> word, comedy, broadcast recordings, and V-disks, which were
> distributed as entertainment to the
> U.S. military during World War II.
> "We're very excited to learn more about the gems that are in
> there," said Melinda Dermody, head
> of arts and humanities services for the SU Library.
> The collection is packed into 1,300 boxes and will be transported
> to SU next week by six 20-foot-
> long FedEx trucks.
> The records are thicker and heavier than the 33-rpm albums many
> people stored in their
> basement or attic when cassette tapes and then compact discs came
> along. The 10-inch, 78-rpm
> albums have one song to a side, and the lightest albums weigh about
> one-half pound each.
> Savada's collection is estimated to weigh about 50 tons total.
> Savada took over his father's shirt business, Savada Bros., in the
> 1950s and ran it until opening
> the record store in 1977.
> But Savada's record collecting started well before he opened the
> store -- he began collecting 78-
> rpms in 1937.
> Savada loved music, especially big band, Elias Savada said. He
> remembers his father tinkering with
> the piano, playing songs by ear. When the family watched "Name That
> Tune," Morton Savada
> would get the jump on everyone, as long as it wasn't rock music,
> Elias Savada said.
> "We always marveled if it was two tones, he could figure it out. It
> was all up in his head," Savada
> SU officials don't know exactly what they have waiting in the tons
> of boxes down in New York, but
> they do know of Savada's reputation as a collector and the
> reputation of the collection itself.
> Savada would often bring collectors together at his shop, where the
> narrow aisles were flanked
> floor to ceiling with shelving holding his records. The shop also
> had a desk, a turntable
> and the complete index of the collection written on cards, Savada
> The shop was a frequent stop not only for collectors but for people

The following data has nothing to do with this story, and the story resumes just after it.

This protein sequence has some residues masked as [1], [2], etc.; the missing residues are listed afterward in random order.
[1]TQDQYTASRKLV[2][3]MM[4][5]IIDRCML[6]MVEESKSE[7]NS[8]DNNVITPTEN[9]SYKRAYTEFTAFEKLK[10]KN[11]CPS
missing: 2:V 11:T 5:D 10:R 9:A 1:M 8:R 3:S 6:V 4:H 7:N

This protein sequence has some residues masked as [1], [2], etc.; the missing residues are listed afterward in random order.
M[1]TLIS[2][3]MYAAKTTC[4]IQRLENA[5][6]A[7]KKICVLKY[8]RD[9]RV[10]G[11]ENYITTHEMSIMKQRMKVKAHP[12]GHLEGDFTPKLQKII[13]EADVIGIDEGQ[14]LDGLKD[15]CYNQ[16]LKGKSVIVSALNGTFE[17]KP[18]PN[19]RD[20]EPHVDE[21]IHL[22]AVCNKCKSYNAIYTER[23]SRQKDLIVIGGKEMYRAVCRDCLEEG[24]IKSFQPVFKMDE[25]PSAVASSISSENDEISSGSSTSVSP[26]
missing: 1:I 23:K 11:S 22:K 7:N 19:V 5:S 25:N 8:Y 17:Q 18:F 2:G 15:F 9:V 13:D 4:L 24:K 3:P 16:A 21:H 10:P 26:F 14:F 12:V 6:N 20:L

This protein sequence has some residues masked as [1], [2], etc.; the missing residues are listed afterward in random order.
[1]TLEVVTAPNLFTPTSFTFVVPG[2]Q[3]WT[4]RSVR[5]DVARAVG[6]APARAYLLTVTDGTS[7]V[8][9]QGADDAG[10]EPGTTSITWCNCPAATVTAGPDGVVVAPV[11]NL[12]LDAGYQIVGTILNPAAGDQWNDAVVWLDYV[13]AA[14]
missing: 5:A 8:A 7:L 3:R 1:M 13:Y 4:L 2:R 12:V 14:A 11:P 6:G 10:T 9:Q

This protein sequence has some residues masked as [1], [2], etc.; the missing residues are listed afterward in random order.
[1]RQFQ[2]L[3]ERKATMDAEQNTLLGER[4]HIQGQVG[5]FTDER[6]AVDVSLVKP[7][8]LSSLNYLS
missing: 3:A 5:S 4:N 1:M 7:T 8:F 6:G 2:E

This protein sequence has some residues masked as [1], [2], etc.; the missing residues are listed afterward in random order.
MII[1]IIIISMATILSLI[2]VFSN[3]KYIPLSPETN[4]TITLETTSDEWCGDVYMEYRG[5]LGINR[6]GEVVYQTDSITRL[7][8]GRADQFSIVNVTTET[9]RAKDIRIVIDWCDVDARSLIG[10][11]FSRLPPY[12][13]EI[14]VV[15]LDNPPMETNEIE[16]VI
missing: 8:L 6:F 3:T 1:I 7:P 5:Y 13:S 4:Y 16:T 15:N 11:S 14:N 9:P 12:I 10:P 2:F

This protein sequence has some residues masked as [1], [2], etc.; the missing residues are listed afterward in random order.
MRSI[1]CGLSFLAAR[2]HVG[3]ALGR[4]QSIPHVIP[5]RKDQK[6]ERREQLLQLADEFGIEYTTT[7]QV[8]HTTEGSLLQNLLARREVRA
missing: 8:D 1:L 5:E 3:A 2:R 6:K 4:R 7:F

> in the film and music
> Elias Savada said actor/director Woody Allen used his father's
> recordings in his movies, and
> actor/director Matt Dillon also frequented the shop. Dillon sent
> Elias Savada an e-mail after he
> heard of Morton Savada's death.
> Savada's connections even landed him a part in the 1999 Woody Allen
> movie "Sweet and
> Lowdown," which starred Sean Penn and Uma Thurman. The movie was
> about a jazz musician and
> Savada had a role as a jazz expert, Elias Savada said. His
> appearance ended up on the cutting-
> room floor, but Morton Savada continued to receive annual checks
> from the Screen Actors Guild
> for his part, Elias Savada said. Last year, he received a check for
> five cents, Savada said.
> Dermody said SU is excited about the donation and the ways it will
> be used by SU students and
> faculty. Those researching musicology, history, filmmaking,
> journalism and political science will
> all benefit by being able to hear the recordings.
> "To have these recordings is a huge, wonderful addition," Dermody
> Nancy Cole can be reached at [log in to unmask] or 470-2173.
> pictures can be seen at http://www.syracuse.com/news/index.ssf/